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Skin-To-Skin Contact Is Healthy For Mothers And Their Babies

One of the reasons why my wife and I decided to have a home birth was to ensure that our baby would go straight where he belonged as soon as he entered the world: to my wife's chest. It saddens me to know that providing newborn babies with immediate physical contact with their mothers is not always given the priority it deserves in today's health care system.

There is already plenty of evidence in the medical literature that indicates how important physical touch is for health. A recent study in the journal Pediatrics provides strong evidence that skin-to-skin contact is essential to the well being of both a new born baby and his or her mother.

Researchers at University Hospital in Linköping, Sweden studied stress levels of seventeen mother-infant pairs, with all infants being preterm - between 25 to 33 weeks old. In mothers, stress was measured using salivary cortisol levels, heart rate, mood scale, and a visual analog scale (VAS). In infants, stress was measured using salivary cortisol levels and heart rate. Infants were also measured for pain levels using two separate scales.

Mothers and their babies showed signs of significant stress before physical contact. Also before physical contact, mothers reported experiencing low mood, especially low levels of calmness, control, and pleasantness.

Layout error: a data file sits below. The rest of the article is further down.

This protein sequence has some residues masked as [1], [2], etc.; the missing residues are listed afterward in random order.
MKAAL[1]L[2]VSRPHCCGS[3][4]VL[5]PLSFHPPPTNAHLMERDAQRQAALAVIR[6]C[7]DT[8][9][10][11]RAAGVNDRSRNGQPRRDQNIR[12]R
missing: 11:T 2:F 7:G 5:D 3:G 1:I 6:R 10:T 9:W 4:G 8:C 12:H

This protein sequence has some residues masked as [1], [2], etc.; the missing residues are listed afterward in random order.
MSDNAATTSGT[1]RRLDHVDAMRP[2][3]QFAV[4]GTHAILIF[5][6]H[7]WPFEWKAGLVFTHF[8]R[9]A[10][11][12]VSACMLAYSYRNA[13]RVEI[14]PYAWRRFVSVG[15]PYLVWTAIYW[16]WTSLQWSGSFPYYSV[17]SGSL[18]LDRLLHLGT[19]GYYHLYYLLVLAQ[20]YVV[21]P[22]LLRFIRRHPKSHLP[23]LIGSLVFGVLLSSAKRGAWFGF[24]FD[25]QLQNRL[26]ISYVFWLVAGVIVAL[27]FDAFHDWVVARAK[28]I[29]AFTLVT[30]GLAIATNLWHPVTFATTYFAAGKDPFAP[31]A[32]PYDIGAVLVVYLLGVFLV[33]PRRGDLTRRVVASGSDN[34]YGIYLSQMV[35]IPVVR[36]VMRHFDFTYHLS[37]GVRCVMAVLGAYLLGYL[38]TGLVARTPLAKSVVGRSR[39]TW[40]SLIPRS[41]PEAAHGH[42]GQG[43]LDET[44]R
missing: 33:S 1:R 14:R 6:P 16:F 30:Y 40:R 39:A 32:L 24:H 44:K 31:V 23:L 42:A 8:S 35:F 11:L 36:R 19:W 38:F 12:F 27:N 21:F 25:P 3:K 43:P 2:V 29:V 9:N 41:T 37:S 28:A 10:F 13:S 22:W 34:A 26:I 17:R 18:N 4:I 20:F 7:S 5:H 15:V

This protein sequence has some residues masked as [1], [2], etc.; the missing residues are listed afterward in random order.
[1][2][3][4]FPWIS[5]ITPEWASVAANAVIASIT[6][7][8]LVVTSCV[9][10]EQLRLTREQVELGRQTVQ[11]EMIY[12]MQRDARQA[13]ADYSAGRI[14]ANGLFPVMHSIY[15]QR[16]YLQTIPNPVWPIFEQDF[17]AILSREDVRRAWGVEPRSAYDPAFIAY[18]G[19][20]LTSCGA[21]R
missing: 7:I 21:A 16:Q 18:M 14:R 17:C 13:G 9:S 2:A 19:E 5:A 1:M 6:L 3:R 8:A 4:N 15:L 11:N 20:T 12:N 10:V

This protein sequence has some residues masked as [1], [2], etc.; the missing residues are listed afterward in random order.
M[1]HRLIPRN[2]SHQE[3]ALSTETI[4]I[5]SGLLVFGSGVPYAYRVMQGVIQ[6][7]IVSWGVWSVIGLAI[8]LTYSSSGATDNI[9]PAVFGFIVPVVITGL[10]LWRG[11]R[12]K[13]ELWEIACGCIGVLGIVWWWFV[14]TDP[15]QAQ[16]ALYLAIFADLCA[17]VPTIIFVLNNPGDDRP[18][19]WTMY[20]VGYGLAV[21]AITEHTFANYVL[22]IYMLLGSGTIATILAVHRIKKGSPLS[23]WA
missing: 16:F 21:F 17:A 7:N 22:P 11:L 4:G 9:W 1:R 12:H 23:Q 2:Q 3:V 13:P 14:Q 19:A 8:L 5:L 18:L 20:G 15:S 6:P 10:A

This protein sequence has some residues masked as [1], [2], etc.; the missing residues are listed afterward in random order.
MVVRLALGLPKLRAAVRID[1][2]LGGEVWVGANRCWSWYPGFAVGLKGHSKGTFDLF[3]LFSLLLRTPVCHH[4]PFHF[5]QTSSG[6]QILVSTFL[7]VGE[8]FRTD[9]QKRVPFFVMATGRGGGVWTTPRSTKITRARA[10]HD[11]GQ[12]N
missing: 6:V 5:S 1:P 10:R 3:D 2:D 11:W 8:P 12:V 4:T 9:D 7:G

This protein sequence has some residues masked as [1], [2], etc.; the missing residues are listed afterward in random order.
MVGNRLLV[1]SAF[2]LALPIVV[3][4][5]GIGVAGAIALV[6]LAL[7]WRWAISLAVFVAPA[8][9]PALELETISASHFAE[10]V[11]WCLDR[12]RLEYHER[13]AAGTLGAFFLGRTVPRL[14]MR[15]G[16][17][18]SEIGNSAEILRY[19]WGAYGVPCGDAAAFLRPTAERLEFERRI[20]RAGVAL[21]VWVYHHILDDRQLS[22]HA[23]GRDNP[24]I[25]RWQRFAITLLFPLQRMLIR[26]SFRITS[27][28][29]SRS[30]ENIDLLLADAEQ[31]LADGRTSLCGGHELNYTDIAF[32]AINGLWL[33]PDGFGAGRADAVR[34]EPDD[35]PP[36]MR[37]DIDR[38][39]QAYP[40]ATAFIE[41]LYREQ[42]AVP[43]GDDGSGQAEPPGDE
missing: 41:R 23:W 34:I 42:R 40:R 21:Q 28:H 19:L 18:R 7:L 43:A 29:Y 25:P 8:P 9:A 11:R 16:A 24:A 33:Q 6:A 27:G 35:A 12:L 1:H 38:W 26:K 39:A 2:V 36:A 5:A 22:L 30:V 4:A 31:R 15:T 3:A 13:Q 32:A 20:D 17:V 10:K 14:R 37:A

Following pre-contact, initial stress tests, mothers changed into gowns with the front side open. Each baby was taken from an incubator and placed gently on his or her mother's chest in an upright position while wearing only a cap and a diaper. Each baby was then placed inside his or her mother's gown. Extra blankets were placed on top. While babies laid in this position, mothers were given mirrors with which they could watch their babies while they laid together. In all cases, fathers were very close, sitting on a chair.

What were the results?

Upon beginning skin-to-skin contact with their mothers, babies experienced decreased heart rates and pain scores. Mothers experienced decreased salivary cortisol levels (by 32 percent), decreased heart rate (by 7 percent), decreased VAS score (by 89 percent), and increased mood (by 6 percent).

Hopefully, there aren't too many people out there who need to read this kind of study to understand the importance of spending plenty of time with their babies and enjoying lots of skin-to-skin contact. Studies like this one are useful, but really shouldn't be necessary to prompt all of us to provide our babies with lots of attention and physical affection.

 
 

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